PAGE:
Frans Verbruggen; Frangois Wouters; Octavien Wartique; Arm. 
Wiame; Emile Wartique; F61ix Wouters; Albert Warmer. 

Even if there had been snipers among those men — which is not 

the case, according to the testimony of Mr. L , who escaped, 

and according to the testimony of an engineer, Mr. D , who 

was wounded but escaped by swimming across the river Sambre — 
the fearful massacre of those 348 civilians is contrary to the Hague 
Convention, which says (sec. 3, Art. 1): "No general penalty, 
pecuniary or otherwise, can be inflicted on the population on account 

15 



of the acts of individuals, for which it cannot be regarded as col- 
lectively responsible." 

I have presented the preceding documents and facts in order to 
show that the attempt to throw suspicion on my former "Statement" 
is inconsistent and that, when I say that something is a forgery, I 
can prove it. 

Note. — While the foregoing was in the printers' hands I received 

from Mgr. Coenraets the following letter: 

Le 26 mars 1915 
Mon cher Collegue: 

Comme suite au cablogramme que je vous ai adress6 hier, je vous trans- 
mets la copie du d&nenti que j'ai fait insurer, le 8 Septembre, dans les 
journeaux hollandais et plus tard dans les journeaux beiges que j'ai pu 
atteindre: 

"Uw nummer van Zaturdag 5 Sept. zou de lezers in den waan kunnen 
brengen dat, volgens myn getuigenis, Leuvensche burgers op Duitsche soldaten 
geschoten hebben. 

"U zult my ten goede houden dat ik by dezen openlyk en met nadruk 
verklaar in het geheel niet te weten van wie de enkele schoten kwamen die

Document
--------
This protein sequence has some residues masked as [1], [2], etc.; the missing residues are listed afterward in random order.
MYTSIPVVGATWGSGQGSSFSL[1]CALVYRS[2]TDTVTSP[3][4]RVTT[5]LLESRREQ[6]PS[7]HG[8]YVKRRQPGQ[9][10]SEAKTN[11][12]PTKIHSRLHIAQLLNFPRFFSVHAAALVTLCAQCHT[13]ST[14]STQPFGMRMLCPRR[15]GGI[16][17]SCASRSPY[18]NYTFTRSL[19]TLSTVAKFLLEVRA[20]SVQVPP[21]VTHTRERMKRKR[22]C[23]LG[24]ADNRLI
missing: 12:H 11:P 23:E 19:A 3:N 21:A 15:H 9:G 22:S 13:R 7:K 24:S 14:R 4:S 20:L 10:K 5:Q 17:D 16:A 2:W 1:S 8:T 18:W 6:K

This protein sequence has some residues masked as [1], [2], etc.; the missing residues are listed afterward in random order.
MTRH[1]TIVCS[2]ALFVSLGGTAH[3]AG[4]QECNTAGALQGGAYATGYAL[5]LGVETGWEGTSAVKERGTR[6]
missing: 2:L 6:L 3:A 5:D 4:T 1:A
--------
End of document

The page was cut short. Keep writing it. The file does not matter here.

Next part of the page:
ik slechts van uit de verte hoorde en die zeker op de my vergezellende soldaten 
niet waren gericht. 

"Van een schieten door ook slechts een enkelen Leuvenschen burger is my 

volstrekt niets bekend." 

Hoogachtend, 

E. Coenraets 
Vice-red. der Leuvensche Hoogeschool 

I append a translation: 

March 26, 1915 
My dear Colleague: 

Following the cablegram I sent to you yesterday, I communicate to you 
the transcript of the denial I sent, on September 8, to the Dutch newspapers 
and later on to the Belgian newspapers I was able to reach. 

"Your copy of Saturday, September 5, might induce your readers to 
believe that, according to my testimony, civilians of Louvain have fired on the 
German soldiers. 

"You will permit me to declare hereby publicly and emphatically that I 
do not know in what way. or by whom the few shots were fired which I 
heard only in the far-off distance and which surely were not fired at the 
soldiers who surrounded me. 

"I know absolutely nothing about the firing by even one civilian of 
Louvain." 

With high regards, 

E. Coenraets 
V ice-rector of the University of Louvain 

That is the statement of Mgr. Coenraets. 

16